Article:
Irony of BP Disaster is We Don't Need Offshore Oil
By Dennis Goodenough
May 27, 2010 

We are living at a time in history when we can witness what is probably the planet’s second-largest environmental disaster. I say second largest because I consider global warming to be the largest.

Crude oil gushing into the Gulf of Mexico for weeks at a time provides jolting graphics that a decade of watching the world’s glaciers recede can’t match. A lesson to learn from the gulf disaster (should we need more lessons) is that once these things get started they quickly become uncontrollable and have consequences larger than the “experts” predicted. That’s clearly true even if the current effort to stem the gusher with a “top kill” procedure succeeds.

We should keep this in mind when contemplating the tipping point of global climate change. I’m sure that British Petroleum quickly realized that a half-million bucks for a sonic shutoff valve at the Deepwater Horizon platform would have been a good investment. Still, leaving safety systems out of large-scale endeavors seems to be how the “smart money” operators do things these days. I’m thinking here of the various oversight mechanisms that were removed from the country’s banking industry, resulting in a financial disaster that is still being cleaned up. The words fox and henhouse come to mind.

Whether we’re bailing out the banks or bailing oil out of the gulf, we all know who will be doing the bailing. As long as corporate CEOs can escape consequences for their behavior, we’ll continue to have “collateral damage” to the environment, the economy -- or civilians in the Middle East, for that matter.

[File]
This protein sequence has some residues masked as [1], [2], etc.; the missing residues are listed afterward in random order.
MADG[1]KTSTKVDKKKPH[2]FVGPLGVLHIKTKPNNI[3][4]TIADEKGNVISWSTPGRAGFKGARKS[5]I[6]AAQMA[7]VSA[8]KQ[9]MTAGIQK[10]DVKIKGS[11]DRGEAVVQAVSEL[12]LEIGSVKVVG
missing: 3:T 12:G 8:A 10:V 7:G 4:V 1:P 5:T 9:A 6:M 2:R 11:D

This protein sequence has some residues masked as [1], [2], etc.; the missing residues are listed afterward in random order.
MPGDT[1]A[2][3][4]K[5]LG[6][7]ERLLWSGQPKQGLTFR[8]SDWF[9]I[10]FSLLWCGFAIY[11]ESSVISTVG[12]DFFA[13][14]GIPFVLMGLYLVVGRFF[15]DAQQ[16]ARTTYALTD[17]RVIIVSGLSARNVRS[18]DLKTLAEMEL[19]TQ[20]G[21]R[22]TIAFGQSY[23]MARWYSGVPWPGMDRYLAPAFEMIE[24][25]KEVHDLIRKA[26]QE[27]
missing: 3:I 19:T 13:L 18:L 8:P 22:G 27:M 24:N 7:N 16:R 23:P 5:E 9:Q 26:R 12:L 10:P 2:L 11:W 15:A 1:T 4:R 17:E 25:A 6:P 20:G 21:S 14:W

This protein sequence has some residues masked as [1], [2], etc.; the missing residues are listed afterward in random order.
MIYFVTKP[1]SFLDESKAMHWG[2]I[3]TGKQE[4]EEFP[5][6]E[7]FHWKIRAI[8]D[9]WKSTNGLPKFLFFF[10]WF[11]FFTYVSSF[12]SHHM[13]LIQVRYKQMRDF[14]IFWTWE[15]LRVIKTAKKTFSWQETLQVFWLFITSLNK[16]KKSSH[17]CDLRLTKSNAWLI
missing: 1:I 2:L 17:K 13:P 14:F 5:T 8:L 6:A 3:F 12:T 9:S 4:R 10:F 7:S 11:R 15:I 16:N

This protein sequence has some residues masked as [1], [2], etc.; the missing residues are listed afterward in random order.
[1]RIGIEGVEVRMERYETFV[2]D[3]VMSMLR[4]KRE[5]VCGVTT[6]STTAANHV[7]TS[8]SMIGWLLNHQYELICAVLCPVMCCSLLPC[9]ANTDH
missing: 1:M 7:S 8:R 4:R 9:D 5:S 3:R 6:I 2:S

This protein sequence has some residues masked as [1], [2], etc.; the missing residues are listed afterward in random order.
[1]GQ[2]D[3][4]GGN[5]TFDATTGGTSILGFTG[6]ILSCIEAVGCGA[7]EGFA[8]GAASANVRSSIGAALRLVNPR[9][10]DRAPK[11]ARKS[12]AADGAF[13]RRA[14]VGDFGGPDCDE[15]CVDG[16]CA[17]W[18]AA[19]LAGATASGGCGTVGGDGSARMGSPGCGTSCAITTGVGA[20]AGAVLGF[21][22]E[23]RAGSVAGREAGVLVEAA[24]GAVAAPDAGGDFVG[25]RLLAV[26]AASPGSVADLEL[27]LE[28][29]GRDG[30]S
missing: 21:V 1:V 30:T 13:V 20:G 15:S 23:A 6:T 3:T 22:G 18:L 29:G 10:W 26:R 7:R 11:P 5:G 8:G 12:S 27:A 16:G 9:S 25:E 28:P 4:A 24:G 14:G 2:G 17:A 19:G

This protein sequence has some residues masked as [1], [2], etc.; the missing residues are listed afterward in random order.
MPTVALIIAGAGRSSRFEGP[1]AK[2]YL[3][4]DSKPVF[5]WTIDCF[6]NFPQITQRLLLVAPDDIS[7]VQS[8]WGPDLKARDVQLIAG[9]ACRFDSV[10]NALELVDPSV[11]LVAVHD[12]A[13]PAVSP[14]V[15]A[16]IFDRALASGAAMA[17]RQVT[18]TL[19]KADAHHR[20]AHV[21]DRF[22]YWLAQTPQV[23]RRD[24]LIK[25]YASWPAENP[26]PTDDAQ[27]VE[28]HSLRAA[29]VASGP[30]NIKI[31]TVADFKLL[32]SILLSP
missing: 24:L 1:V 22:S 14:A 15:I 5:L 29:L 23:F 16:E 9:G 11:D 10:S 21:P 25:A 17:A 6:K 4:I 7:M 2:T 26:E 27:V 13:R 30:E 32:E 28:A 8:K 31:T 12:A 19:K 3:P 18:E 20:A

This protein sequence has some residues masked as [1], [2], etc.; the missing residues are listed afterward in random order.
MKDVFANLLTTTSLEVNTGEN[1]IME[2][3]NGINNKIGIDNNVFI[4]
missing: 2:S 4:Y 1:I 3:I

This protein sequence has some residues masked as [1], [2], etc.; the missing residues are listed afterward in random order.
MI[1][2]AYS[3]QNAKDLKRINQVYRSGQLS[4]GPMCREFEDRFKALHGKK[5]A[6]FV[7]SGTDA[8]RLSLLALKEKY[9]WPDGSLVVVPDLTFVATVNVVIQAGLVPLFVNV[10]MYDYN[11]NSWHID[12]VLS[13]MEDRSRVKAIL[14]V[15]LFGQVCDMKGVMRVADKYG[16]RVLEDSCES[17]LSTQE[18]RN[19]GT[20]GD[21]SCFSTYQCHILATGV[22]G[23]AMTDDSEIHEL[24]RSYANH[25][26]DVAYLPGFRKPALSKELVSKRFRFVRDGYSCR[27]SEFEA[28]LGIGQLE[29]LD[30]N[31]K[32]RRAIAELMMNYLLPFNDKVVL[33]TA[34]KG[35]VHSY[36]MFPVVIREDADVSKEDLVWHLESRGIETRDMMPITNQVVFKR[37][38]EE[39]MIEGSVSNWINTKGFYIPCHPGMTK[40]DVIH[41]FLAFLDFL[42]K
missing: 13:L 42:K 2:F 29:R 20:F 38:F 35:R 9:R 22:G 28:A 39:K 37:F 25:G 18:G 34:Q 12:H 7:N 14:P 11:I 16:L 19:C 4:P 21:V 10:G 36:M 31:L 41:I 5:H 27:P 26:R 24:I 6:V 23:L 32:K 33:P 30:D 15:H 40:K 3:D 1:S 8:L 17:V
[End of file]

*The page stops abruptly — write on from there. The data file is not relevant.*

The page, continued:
Speaking of the Mideast, perhaps the human suffering caused by the pursuit of oil in that part of the world will have more meaning now that pursuing oil has ratcheted up the suffering in this part of the world. In fact, the terrorists are going to have a hard time hurting us more than BP has. Heck, the misery meter in the gulf states will be gushing past new benchmarks with each passing day.

The irony in all of this is that offshore oil isn’t needed to run the country, or the world for that matter -- a fact that BP and their kind perpetually try to dispel. For over 30 years I have been a “green” building contractor. For most of that time the technology has been available to greatly reduce our “need” for fossil fuels, yet few people are willing to make even the smallest lifestyle changes necessary to yield big reductions in consumption. Just look at the vehicles on our highways and the houses in our subdivisions. The gulf disaster is a case of the chickens coming home to roost. I don’t know if I’m more afraid of the chickens, or that fox guarding the henhouse.

As the Gulf of Mexico rapidly becomes a putrid graveyard, you can be sure that BP is very concerned. That concern, as always, is totally focused on their own welfare.